Once Again to Madison and Republics

The saga continues.

Photo by SLT

If one is trying to attract my attention on a Sunday morning, especially one in which I was already thinking about Federalist 22, one could do no better than the following headline at Memeorandum: A Response to Dougherty  —  What Did Madison Really Say About Majorities? (Yes, I probably have a problem).

The piece is from John Ganz’s substack and it part of an interchange between himself and National Review‘s Michael Dougherty. It is interesting to me because, well you did notice that it mentions Madison and republics, yes? That at least got me to click through, where I found an interesting conversation but mainly where I found Dougherty engaging in a typical misreading of Federalist 10 and Madison’s views on democracy. While admitting that this stuff is clearly catnip to me (I mean, I have admitted the problem, which is the first step of something), what really led to writing this post is the way in which all of it is highly relevant to contemporary politics.


The proximate cause of the Ganz-Dougherty interchange was this piece at FiveThirtyEight: How The Republican Push To Restrict Voting Could Affect Our Elections and a graph that some conservatives took exception to on Twitter (for example) earlier this week (I may come back to that piece, and the graph in question, in a later post). This lead to Ganz’s piece, Are Republicans still democrats? (which is, in my opinion, an extremely important question for contemporary politics). Dougherty responded with Conservative Notes on Democracy (which has the not especially comforting sub-title, “Are Republicans really anti-democratic? It’s complicated.”). Ganz then responded to that piece I linked above, A Response to Dougherty (with that irresistible, to weirdos such as myself at least, subtitle about Madison).

I am going to recommend all of the linked pieces, and I do not here intend to summarize or deal with all that is contained in the various essay in question. Indeed, since the pieces are written as almost a dialog between the two writers it would be silly to try and do so. I do think that the entire conversation is extremely relevant to our current political moment and worthwhile for anyone seeking to understand it.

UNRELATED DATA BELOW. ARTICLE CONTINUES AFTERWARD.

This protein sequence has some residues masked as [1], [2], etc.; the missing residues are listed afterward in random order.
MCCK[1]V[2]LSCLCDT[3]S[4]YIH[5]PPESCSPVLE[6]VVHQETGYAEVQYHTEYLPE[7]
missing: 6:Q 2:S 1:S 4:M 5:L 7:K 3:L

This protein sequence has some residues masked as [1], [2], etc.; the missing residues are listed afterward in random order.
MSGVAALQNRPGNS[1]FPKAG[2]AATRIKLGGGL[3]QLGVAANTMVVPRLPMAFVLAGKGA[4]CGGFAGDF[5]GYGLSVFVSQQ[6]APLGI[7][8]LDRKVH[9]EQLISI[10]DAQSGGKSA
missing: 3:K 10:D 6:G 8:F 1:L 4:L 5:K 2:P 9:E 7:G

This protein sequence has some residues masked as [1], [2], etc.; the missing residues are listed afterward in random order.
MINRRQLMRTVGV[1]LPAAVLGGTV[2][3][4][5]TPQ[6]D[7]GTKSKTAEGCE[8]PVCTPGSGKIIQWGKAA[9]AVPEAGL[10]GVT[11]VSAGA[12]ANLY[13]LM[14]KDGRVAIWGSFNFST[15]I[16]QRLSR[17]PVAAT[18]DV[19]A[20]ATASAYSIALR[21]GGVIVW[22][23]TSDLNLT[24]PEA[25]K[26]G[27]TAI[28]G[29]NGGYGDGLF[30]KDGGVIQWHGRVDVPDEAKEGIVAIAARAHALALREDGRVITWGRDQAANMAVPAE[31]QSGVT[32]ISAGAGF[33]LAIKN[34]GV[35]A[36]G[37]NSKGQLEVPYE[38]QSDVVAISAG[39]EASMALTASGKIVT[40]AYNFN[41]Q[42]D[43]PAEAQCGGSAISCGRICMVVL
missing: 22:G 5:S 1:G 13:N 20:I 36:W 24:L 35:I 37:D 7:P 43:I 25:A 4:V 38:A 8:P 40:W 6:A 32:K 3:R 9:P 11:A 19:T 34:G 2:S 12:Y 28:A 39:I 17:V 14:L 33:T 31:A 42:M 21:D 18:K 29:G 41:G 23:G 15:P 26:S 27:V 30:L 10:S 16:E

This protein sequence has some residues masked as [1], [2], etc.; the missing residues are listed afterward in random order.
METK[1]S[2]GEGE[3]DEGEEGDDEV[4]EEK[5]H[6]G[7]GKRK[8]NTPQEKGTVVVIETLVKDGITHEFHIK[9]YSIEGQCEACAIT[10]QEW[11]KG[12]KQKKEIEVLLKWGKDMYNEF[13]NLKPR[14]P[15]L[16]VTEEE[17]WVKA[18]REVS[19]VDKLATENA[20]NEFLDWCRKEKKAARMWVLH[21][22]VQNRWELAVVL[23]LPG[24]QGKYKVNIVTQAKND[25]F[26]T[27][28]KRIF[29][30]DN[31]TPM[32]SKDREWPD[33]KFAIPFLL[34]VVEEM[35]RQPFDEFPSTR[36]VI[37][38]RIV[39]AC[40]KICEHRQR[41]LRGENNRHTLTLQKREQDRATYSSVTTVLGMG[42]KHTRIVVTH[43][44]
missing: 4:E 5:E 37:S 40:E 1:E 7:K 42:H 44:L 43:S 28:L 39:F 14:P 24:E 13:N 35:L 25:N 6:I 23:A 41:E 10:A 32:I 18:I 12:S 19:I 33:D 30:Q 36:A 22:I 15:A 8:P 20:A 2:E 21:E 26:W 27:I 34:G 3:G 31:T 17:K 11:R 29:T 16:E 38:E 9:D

I will say, however, that I am far, far (dare I say, far?) more sympathetic to Ganz’s position and while I find Dougherty to be engaging in a thoughtful way, his position underscores where even intellectual conservatives go wrong in this present moment and give cover to truly pernicious and damaging currents within broader conservative/Republican politics (some of which are new, and some of which have been around a rather long time).


I want to focus on this from Dougherty:

Conservative intellectuals today are more likely to turn to the Framers of the Constitution for their suspicions of democracy than to the post-war intellectuals. “Democracies have ever been spectacles of turbulence and contention; have ever been found incompatible with personal security or the rights of property; and have in general been as short in their lives as they have been violent in their deaths,” wrote Madison in Federalist No. 10.

Now, let me state that yes, Madison wrote that in Fed 10. And yes, many conservatives, intellectual and not, have used this and similar quotations from the Founders as evidence for their alleged rejection of majority rule/endorsement of minority-empowerment (as in the Electoral College) and as fuel for “it’s a republic, not a democracy.” After all, it is Madison himself who really is responsible for introducing the notion of the US as a “republic” and not a “democracy” (see various links here for more info).

Having said that, to use that quote from Fed 10 to address the question “are Republicans still democrats?” as asked by a 21st century writer based on polling and social science findings (the FiveThirtyEight piece) from 21st century researchers and reporters is, to be kind, problematic.